Not far off behind them reeled out the other, even more astonishing, successful British story of the event that even the finest of scriptwriters would have struggled to come up with. Scott Overall, wavering between distances for seasons, on his debut and on a bumpy ride in the run-up, got off to a sizzling pace around 2h09 that might have set some alarms going early but, to everyone’s astonishment, kept feeling and going strong on and on to pull off the unthinkable eventually. He did not only finish a smashing fifth and top non-African… Overall, but also came to clinch a massive Olympic A qualifier of 2h10:55 which very much equates to half a berth on the British Olympic team.

Of course, there is a long way ahead and many can happen but one thing the Blackheath runner hasn’t got to worry about is necessarily racing over the distance again or chasing a time up to the Olympics, which is a considerable edge over his compatriots in the race for spots in London. By the way, his debut time constitutes the fastest clocking by a Briton since Thomas Abyu‘s 2h10:37 in 2007 in Dublin.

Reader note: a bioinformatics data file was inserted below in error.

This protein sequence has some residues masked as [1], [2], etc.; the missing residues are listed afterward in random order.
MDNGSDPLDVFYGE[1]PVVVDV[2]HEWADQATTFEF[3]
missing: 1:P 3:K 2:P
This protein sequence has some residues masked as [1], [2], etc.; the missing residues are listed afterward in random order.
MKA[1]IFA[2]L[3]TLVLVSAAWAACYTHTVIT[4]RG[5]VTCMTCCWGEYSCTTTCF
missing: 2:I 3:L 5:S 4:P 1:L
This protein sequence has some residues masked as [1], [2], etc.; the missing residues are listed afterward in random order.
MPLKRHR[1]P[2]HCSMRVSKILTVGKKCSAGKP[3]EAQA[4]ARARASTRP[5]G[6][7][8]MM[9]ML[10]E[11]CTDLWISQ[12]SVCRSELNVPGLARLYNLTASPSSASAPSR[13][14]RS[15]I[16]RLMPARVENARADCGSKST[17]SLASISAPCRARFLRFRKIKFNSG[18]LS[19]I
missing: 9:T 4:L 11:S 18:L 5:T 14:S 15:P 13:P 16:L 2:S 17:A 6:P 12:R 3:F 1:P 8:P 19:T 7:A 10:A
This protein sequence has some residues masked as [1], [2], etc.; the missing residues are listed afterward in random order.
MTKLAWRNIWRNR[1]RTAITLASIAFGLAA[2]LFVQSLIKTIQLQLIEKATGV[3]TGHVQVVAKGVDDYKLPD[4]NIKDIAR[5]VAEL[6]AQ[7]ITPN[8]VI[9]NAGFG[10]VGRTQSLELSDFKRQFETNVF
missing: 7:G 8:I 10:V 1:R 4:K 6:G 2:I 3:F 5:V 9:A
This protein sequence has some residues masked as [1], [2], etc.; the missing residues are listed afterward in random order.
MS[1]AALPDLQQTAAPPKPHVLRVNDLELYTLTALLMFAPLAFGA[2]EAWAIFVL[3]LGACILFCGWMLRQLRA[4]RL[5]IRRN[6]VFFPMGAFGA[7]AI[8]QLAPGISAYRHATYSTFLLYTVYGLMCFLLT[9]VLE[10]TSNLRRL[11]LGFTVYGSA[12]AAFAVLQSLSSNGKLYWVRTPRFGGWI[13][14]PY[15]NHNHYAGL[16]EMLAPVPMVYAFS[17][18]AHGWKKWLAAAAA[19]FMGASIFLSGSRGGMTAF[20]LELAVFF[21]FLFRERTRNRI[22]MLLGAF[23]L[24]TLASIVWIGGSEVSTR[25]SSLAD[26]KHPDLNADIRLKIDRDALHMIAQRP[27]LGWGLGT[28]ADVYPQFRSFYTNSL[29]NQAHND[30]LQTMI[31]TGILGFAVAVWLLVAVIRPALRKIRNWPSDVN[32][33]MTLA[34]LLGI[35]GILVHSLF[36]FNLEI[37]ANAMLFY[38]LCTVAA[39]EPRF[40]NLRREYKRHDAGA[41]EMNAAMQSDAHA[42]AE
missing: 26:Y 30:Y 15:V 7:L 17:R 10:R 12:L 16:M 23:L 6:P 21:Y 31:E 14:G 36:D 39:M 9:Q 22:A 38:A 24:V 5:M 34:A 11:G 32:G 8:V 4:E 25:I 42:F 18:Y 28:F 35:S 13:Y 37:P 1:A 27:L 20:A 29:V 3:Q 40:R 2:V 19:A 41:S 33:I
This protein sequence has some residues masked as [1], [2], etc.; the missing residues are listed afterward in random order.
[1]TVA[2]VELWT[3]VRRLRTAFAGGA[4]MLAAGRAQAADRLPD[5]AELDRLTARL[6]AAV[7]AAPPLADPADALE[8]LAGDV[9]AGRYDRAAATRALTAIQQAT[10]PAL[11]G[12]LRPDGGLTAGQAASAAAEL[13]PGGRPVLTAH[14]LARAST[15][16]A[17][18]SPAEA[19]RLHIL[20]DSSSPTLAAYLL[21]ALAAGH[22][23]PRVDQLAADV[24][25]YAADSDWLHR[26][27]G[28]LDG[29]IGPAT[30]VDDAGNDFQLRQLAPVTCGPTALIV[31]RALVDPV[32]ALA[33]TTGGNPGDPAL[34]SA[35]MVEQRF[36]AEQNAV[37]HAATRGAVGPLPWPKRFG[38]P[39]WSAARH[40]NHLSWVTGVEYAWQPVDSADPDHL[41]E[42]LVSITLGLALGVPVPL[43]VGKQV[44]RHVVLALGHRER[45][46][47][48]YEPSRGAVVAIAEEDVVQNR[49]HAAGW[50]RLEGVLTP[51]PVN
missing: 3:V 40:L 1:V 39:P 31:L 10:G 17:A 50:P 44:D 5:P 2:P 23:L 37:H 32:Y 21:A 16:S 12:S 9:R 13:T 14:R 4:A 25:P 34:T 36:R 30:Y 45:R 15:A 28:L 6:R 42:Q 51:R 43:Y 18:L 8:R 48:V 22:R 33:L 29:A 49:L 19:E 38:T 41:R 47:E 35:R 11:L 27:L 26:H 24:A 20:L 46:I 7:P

Former steeplechaser Ben Whitby came 11th in 2h16:27 (SB) and Tony Ford was 18th in 2h17:16 (SB) among other Britons behind.


Men 1.Patrick Makau (KEN) 2h03:38 (WR, AR, PB), 2.Stephen Chemlany (KEN) 2h07:55 (PB), 3.Edwin Kimaiyo (KEN) 2h09:50 (PB), 4.Felix Limo (KEN) 2h10:38 (SB), 5.Scott Overall (GBR) 2h10:55 (PB), …, 11.Ben Whitby (GBR) 2h16:27 (SB), 17.Anthony Ford (GBR) 2h17:16 (SB), 21.Andi Jones (GBR) 2h18:34 (SB)

Women 1.Florence Kiplagat (KEN) 2h19:44 (PB), 2.Irina Mikitenko (GER) 2h22:18 (SB), 3.Paula Radcliffe (GBR) 2h23:46 (SB), 4.Atsede Habdamu (ETH) 2h24:25 (PB), 5.Tatyana Petrova (RUS) 2h25:01 (PB), …, 14.Amy Whitehead (GBR) 2h35:39 (PB), 17.Becky Penty (GBR) 2h36:19 (PB)


Post-race news

***Kenyan Olympic Selection Poser – Over 150 men and 50 women led by the likes of Patrick Makau and Mary Keitanyhave obtained the Olympic qualifying marks so far in Kenya giving selectors a nice ‘heavy’ headache in view of London.

***Patrick Makau’s new marathon world record reignites the question of how fast man can go

***Haile Gebrselassie turns his sights on Dubai